More than 3,200 gender confirmation surgeries were carried out in the United States last year, marking a rise of 20% from 2015.

The surgeries can include anything from facial and body contouring to gender reassignment surgeries, according to the American Society of Plastic Surgeons, who released the data.

This is the first time figures have been released on transgender-related surgeries.

"There is no one-size-fits-all approach to gender confirmation," said Loren Schechter, a board-certified plastic surgeon based in Chicago.

"There's a wide spectrum of surgeries that someone may choose to treat gender dysphoria, which is a disconnect between how an individual feels and what that person's anatomic characteristics are."

Access to gender confirmation procedures has improved vastly in recent years.

"In the past several years, the number of transgender patients I've seen has grown exponentially," Schechter said.

"Access to care has allowed more people to explore their options, and more doctors understand the needs of transgender patients."

Members of the society undergo intense training to help these patients address the incongruity between their bodies and the gender they know themselves to be.

Schechter said surgical therapy is just one component of the overall care of the individual.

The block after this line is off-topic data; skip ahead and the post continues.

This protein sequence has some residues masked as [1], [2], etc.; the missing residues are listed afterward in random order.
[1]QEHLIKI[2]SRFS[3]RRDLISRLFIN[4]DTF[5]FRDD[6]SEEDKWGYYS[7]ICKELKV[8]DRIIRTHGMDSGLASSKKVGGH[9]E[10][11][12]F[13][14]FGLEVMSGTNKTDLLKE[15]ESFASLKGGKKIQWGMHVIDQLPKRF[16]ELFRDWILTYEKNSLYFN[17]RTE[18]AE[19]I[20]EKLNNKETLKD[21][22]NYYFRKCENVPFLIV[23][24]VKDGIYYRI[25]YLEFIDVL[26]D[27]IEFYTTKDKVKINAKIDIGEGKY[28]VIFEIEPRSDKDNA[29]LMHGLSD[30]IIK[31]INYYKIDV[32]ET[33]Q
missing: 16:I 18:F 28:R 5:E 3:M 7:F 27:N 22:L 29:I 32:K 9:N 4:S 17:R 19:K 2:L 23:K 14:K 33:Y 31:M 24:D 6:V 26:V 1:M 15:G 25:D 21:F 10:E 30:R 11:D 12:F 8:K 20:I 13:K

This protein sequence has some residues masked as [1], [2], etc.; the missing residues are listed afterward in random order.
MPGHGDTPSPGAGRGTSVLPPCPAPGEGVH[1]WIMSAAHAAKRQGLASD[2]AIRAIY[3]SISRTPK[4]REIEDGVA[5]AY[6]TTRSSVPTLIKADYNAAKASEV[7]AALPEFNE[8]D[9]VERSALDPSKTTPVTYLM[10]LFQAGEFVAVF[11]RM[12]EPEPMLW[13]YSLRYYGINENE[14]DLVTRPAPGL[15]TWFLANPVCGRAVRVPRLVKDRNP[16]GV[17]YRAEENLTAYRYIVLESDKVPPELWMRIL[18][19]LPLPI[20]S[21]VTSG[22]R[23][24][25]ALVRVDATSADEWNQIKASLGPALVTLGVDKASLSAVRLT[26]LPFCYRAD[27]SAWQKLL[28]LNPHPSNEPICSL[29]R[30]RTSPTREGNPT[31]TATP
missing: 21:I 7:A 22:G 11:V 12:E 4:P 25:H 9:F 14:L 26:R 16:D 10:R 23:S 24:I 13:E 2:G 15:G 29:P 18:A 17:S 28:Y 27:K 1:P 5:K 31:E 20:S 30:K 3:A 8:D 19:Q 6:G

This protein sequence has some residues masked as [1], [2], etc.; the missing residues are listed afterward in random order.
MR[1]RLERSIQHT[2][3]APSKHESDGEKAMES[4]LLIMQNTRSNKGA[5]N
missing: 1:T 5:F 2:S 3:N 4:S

"It takes a team of experts across different disciplines working together to provide comprehensive care. I often partner with doctors who may prescribe treatments such as hormone therapy and mental health professionals who help patients through their transitions," Schechter said.

Gearah Goldstein, an advocate for transgender youth, worked with Schechter throughout her transition. Goldstein knew from an early age that her gender did not align with her body, but says she is now able to live her life as the person she has always been.

"For transgender people, like myself, surgical options are a corrective treatment, not cosmetic," she said.

"The types of surgeries someone has is very personal and private, and you wouldn't even know someone had surgery if you saw them walking down the street. It's not about how we're perceived by the public, but how we perceive ourselves."

Goldstein says gender confirmation, whatever that means for the individual, can be truly life-changing.

"It has been a lifelong journey for me. Growing up, there wasn't even a word for transgender. There were no role models or anyone to tell me that I could do something about this feeling of being disconnected from the body I was born with," said Goldstein.

"The reality that I lived through has allowed me to assure the next generation that there is nothing abnormal about what they're feeling."